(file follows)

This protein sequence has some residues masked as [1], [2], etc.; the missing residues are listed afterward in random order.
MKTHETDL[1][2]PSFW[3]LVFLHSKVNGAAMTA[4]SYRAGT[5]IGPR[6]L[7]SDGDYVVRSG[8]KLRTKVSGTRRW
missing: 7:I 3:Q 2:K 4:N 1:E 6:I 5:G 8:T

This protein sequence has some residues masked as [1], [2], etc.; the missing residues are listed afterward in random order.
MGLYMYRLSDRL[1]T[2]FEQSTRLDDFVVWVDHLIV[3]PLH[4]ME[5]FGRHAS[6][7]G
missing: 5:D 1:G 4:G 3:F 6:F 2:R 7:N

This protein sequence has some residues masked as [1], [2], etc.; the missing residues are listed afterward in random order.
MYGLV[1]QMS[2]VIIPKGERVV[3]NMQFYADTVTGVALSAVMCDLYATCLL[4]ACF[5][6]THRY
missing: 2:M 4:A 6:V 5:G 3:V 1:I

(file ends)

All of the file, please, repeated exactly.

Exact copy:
This protein sequence has some residues masked as [1], [2], etc.; the missing residues are listed afterward in random order.
MKTHETDL[1][2]PSFW[3]LVFLHSKVNGAAMTA[4]SYRAGT[5]IGPR[6]L[7]SDGDYVVRSG[8]KLRTKVSGTRRW
missing: 7:I 3:Q 2:K 4:N 1:E 6:I 5:G 8:T

This protein sequence has some residues masked as [1], [2], etc.; the missing residues are listed afterward in random order.
MGLYMYRLSDRL[1]T[2]FEQSTRLDDFVVWVDHLIV[3]PLH[4]ME[5]FGRHAS[6][7]G
missing: 5:D 1:G 4:G 3:F 6:F 2:R 7:N

This protein sequence has some residues masked as [1], [2], etc.; the missing residues are listed afterward in random order.
MYGLV[1]QMS[2]VIIPKGERVV[3]NMQFYADTVTGVALSAVMCDLYATCLL[4]ACF[5][6]THRY
missing: 2:M 4:A 6:V 5:G 3:V 1:I